Marguerite Zorach in her studio
|Born||September 25, 1887|
|Died||June 27, 1968(aged 80)|
Marguerite Zorach (née Thompson) (September 25, 1887 – June 27, 1968) was an American fauvist painter, textile artist, and graphic designer and was an early exponent of modernism in America. She won the 1920 Logan Medal of the Arts.
Marguerite was born in Santa Rosa, California. Her father, a lawyer for the Napa vineyards, and mother were descended from "New England seafarers and Pennsylvania Quakers. She began drawing at a very young age and her parents gave her a very liberal education, music lessons in elementary school and four years of Latin at Fresno High School. She was one of a small group of women admitted to Stanford University in 1908. Rather than completing university in the United States, she travelled to France at the invitation of her aunt, Harriet Adelaide Harris. There she attended the post-impressionist school Académie de La Palette, where she met William Zorach, and associated with Pablo Picasso and ex-patriate Gertrude Stein. She exhibited at the 1910 Société des Artistes Indépendants, and the 1911 Salon d'Automne.
In 1912, she married William Zorach, on December 24, 1912, in New York City. They had a son, Tessim Zorach, and a daughter, artist Dahlov Ipcar. They lived in New York, and spent summers in New England. In 1922, they visited Gaston Lachaise at Georgetown, Maine, and later bought a house. They were friends with Marsden Hartley, F. Holland Day, Gertrude Kasebier, and Paul Strand.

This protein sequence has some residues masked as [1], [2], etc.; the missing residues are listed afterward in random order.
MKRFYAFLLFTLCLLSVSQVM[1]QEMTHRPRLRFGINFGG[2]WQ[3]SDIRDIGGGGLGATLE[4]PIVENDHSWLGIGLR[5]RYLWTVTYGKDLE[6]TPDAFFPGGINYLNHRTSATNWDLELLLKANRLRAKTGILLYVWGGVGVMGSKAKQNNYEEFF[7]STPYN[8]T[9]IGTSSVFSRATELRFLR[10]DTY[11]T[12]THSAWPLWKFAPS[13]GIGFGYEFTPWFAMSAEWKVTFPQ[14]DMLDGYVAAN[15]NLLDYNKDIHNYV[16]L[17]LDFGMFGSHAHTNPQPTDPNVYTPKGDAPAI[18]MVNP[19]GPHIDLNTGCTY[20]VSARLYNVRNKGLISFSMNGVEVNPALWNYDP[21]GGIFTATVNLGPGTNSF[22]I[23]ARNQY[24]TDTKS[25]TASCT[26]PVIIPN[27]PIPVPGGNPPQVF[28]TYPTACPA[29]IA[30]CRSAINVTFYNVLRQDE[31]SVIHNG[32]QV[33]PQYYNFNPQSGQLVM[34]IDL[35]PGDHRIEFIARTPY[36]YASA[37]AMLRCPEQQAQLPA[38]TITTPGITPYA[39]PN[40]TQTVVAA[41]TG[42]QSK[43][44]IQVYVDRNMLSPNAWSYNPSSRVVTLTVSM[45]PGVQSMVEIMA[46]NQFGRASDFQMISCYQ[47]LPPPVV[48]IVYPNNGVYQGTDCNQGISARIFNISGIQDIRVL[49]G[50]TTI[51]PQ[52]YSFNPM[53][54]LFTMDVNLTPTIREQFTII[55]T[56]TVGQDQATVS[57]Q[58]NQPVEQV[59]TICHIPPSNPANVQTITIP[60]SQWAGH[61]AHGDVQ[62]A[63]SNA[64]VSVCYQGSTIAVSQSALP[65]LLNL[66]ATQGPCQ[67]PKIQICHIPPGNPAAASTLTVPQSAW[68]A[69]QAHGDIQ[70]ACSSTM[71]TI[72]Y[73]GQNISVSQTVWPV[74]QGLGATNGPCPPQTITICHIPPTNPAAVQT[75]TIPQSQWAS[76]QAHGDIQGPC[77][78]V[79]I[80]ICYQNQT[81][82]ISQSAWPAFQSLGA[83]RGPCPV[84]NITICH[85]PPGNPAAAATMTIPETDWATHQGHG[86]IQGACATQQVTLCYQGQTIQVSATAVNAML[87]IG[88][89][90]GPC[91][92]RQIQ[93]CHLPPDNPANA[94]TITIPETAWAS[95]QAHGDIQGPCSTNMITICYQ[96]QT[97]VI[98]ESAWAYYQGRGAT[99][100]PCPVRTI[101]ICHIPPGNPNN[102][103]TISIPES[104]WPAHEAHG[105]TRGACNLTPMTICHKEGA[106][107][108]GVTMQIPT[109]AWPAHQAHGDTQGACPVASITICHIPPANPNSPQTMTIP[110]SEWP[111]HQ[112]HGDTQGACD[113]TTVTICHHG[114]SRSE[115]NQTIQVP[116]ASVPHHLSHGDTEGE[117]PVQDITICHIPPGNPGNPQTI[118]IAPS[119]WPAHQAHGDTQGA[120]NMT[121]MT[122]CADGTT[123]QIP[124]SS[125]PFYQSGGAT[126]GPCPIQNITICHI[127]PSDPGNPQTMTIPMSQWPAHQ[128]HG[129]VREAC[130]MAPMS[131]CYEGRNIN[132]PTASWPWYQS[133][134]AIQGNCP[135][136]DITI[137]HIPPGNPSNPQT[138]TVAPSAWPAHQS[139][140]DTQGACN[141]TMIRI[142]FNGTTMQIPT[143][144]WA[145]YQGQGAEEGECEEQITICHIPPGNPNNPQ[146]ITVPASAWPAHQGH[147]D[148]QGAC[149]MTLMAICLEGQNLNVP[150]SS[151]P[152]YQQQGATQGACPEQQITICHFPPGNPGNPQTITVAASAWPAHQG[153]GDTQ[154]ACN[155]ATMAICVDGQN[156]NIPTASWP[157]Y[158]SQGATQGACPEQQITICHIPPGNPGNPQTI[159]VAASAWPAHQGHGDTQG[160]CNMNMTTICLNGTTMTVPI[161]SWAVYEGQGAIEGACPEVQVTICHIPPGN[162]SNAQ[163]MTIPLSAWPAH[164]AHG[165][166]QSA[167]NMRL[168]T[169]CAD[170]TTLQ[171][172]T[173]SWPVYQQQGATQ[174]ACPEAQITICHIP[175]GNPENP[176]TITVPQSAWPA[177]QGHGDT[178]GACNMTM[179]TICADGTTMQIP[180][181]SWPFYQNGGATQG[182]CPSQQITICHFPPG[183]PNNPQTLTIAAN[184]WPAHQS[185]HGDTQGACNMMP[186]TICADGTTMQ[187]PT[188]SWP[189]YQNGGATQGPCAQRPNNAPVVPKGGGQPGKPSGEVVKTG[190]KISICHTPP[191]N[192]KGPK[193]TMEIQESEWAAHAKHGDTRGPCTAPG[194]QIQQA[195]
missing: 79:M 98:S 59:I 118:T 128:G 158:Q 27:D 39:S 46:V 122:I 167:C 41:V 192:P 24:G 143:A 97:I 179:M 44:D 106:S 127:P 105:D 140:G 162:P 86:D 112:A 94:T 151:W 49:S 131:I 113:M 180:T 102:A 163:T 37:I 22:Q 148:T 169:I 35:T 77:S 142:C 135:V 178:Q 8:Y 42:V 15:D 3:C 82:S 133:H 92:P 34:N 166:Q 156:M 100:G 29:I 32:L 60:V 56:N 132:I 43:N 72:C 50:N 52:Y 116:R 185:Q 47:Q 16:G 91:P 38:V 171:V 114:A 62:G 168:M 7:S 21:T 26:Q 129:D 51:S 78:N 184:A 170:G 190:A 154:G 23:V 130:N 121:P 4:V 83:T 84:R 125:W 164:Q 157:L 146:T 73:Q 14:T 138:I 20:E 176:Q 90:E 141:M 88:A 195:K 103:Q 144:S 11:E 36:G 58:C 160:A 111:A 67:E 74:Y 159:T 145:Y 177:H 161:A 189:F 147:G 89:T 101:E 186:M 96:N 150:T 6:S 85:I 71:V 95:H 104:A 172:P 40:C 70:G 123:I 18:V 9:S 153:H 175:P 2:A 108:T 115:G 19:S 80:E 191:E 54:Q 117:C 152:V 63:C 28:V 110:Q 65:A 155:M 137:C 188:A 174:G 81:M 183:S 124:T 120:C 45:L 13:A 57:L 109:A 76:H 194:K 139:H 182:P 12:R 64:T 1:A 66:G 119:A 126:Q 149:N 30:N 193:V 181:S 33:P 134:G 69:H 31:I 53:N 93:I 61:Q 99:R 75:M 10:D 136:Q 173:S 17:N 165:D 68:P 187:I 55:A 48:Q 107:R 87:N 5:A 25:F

She was an innovator of the American modernist movement and helped introduce fauvist and cubist styles to the United States. After traveling extensively in Egypt, Palestine, India, and Japan, she returned home to produce brilliantly colored Fauvist landscapes with thick black outlines. Her style developed and included more Cubist structure until she turned to creating embroidered tapestries after the birth of her two children. While she continued to paint and assist her husband, William Zorach, on larger projects, her main focus was on these tapestries. She completed two WPA murals for the Fresno post office.
In 2007, the Gerald Peters Gallery held a retrospective exhibition of her work. In 2010, her watercolors were exhibited at the Michael Rosenfeld Gallery. In 2011, a retrospective is being held at Franklin & Marshall College.
- Marguerite Thompson Zorach | IFPDA
- Rubenstein, Charlotte Streifer, ‘’American Women Artists: from Early Indian Times to the Present’’, Avon Publishers 1982 p, 7.
- To Be Modern: The Origins of Marguerite and William Zorach's Creative Partnership, 1911-1922; essay by Jessica Nicoll
- Deborah Weisgall. "Marguerite Zorach: Georgetown Goes Modern: The Modern Art Movement Meets an Island Community". The Maine Magazine.
- Landscape, Marguerite Zorach
- "The Textile Art of Marguerite Zorach", Hazel Clark, Woman's Art Journal, Vol. 16, No. 1 (Spring - Summer, 1995), pp. 18-25.
- Roberta Smith (June 1, 2007). "Art in Review; Marguerite Zorach -- A Life in Art". The New York Times.
- F&M to host Zorach exhibit - Entertainment - LancasterOnline.com
- Official website
- "Marguerite Zorach", Smithsonian Museum of American Art
- "Marguerite Zorach", Gerald Peters Gallery